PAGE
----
What can software engineers learn from shipbuilders?
I teach computer science to undergraduate students at a school in California, and one of my friends in the English department, of all places, made an interesting comment to me the other day. He wanted to know if my students had ever read Frankenstein and if I felt it would make them better engineers. I asked him why he thought I should assign this book, and he said he felt that a book could change the way in which people think about their relationship to the world, and in particular to technology. He wasn't being condescending; he was dead serious. Given the number of Frankenstein-like projects that seem to get built with information technology, perhaps it's not a bad idea to teach these lessons to computer science undergraduates, to give them some notion that they have a social responsibility. Do you agree?
While often breaking the rules of traditional language design, the growing ecosystem of purpose-built "little" languages is an essential part of systems development.
In my college computer science lab, two eternal debates flourished during breaks from long nights of coding and debugging: "emacs versus vi?"; and "what is the best programming language?" Later, as I began my career in industry, I noticed that the debate over programming languages was also going on in the hallways of Silicon Valley campuses. It was the '90s, and at Sun many of us were watching Java claim significant mindshare among developers, particularly those previously developing in C or C++.
And the perils of indecision. The latest musings of Stan Kelly-Bootle.
Multicolumnar ideas had been lurking like Greek temples in my so-called mind as 2008 came to an end. There are so many annual journalistic clichés available, looking back at all our past-years' mistakes and resolving never to repeat them in 2009. One annoyance that I must get off my chest here and now: Can we ban such empty constructions as "X is much worse than you may think"? Or "Y is much simpler than many suppose"? We may never have thought of X one way or the other, or made suppositions about the ease of Y, yet we tend to nod and move on as though some meaningful proposition has been asserted; and, worse, that some judgment has been validated beyond dispute. Let's learn to recognize these sneaky-weasely variations of "proof by insinuation."
The Obama campaign has been praised for its innovative use of technology. What was the key to its success?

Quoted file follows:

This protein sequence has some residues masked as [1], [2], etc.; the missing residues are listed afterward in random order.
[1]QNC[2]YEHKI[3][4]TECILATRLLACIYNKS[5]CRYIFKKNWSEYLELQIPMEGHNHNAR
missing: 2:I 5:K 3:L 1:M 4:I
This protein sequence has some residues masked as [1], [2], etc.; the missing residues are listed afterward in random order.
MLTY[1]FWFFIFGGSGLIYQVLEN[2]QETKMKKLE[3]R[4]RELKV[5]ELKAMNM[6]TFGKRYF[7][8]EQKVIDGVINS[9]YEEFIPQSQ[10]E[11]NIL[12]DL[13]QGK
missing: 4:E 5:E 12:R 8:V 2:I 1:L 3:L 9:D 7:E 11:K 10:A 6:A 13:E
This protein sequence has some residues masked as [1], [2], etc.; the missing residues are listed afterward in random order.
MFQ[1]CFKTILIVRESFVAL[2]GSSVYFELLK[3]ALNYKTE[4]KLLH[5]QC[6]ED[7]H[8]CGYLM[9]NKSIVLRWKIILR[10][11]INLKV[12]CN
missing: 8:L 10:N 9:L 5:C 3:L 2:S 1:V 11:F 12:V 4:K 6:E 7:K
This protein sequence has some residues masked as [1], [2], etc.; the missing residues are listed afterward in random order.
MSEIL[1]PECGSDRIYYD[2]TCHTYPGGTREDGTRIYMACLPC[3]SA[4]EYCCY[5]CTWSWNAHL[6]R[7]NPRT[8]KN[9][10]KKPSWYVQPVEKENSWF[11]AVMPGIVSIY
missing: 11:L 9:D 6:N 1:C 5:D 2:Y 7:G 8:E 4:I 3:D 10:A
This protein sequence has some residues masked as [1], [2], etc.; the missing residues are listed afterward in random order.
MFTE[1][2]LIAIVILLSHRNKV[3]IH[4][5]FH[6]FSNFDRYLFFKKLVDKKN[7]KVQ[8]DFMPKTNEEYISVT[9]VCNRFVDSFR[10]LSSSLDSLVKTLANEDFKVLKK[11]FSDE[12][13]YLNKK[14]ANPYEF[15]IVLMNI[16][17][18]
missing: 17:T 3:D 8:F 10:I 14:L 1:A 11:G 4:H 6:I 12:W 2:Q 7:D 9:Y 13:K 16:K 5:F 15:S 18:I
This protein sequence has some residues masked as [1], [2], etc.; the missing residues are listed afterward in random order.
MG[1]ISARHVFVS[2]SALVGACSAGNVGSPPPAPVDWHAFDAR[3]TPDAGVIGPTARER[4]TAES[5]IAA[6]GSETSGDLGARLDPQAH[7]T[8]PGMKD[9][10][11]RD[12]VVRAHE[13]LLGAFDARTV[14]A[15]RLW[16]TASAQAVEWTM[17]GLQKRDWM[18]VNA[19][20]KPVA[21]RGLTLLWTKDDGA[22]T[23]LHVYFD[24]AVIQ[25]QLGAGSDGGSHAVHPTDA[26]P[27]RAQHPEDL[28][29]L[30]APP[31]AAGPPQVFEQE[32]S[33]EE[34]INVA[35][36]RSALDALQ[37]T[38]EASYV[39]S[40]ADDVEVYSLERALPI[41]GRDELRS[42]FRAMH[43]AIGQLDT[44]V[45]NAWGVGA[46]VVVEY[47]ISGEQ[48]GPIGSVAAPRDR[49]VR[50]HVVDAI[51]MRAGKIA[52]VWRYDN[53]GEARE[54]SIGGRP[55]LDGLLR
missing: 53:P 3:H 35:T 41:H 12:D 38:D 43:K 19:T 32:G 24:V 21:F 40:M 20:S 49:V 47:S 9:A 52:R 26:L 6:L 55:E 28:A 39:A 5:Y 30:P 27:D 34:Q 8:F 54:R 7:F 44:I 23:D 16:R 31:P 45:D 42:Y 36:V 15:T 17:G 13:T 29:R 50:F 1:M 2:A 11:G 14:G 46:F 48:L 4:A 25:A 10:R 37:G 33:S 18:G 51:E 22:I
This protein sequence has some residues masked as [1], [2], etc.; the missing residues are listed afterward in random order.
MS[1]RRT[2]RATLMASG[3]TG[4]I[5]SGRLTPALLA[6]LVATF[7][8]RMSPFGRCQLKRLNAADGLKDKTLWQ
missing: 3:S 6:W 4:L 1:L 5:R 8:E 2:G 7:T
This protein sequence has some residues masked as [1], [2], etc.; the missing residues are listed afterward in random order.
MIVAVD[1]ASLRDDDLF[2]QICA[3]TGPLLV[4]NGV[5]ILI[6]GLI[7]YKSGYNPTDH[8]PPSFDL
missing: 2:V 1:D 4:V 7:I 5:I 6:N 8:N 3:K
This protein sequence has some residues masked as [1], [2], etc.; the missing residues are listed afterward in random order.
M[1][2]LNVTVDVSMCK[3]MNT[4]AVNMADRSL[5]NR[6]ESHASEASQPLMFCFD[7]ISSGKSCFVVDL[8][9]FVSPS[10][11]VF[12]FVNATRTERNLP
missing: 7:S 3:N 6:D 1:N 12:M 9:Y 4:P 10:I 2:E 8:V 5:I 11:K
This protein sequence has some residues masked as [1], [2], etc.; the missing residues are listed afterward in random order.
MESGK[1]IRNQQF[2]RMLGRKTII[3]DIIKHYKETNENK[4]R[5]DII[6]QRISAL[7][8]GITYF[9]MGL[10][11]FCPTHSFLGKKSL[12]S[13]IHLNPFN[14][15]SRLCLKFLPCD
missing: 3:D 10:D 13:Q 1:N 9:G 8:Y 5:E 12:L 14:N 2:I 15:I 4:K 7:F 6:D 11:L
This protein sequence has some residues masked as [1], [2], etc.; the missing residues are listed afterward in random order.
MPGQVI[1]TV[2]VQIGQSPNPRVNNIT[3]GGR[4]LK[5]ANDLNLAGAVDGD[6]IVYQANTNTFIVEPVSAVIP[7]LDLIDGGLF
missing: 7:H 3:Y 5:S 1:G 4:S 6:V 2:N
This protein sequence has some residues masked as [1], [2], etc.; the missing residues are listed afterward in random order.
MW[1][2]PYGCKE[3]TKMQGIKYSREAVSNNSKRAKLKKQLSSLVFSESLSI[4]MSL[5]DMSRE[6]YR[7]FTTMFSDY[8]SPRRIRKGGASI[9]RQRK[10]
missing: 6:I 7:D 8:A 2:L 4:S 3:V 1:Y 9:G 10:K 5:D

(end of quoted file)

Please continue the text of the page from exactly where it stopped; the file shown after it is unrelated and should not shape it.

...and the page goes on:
On January 3, 2008, I sat in the boiler room waiting for the caucus to commence. At 7 p.m. the doors had been open for about an hour: months of preparation were coming to fruition. The phone calls had been made, volunteers had been canvassing, and now the moment had come. Could Barack Obama win the Iowa caucus? Doors closed and the first text message came from a precinct: it looked like a large attendance. Then came the second, the third, the fourth. Each was typed into our model, and a projection was starting to form. The fifth, the sixth, and now the seventh. The projection of attendance seemed solid. The Des Moines Register's poll had been correct: more than 240,000 people participated in the Iowa caucus. The numbers were astounding, and Barack Obama was going to win it. Simple technologies enabled the campaign to create a simple, yet effective, predictive dashboard.
What a software-as-a-service provider learned from using an AJAX framework for RIA development
Small start-up companies often face a bewildering array of technical choices: how to deliver their application, what language to use, whether to employ existing components (either commercial or open source) or roll their own... and the list goes on. What's more, the decisions surrounding these choices typically need to be made quickly. This case study offers a realistic representation of the sorts of challenges a young start-up company faces when working to deploy a product on the Web. As with many startups, this is also a story that does not have a happy ending.
Lacking proper browser support, what steps can we take to debug production AJAX code?
The TCP/IP pioneer discusses the promise of content-centric networking with BBN chief scientist Craig Partridge.
To those with even a passing interest in the history of the Internet and TCP/IP networking, Van Jacobson will be a familiar name. During his 25 years at Lawrence Berkeley National Laboratory and subsequent leadership positions at Cisco Systems and Packet Design, Jacobson has helped invent and develop some of the key technologies on which the Internet is based. He is most well known for his pioneering contributions to the TCP/IP networking stack, his seminal work on alleviating congestion on the Internet, his leadership in developing the MBone (multicast backbone), and his development of several widely used IP networking tools, such as trace-route, pathchar, and tcpdump.
Instead of simply imagining what your users want or need, it's always a good idea to first get their input.
Viewed broadly, programming projects fail far more often than they succeed. In some cases, failure is a useful step toward success, but all too often it is simply failure.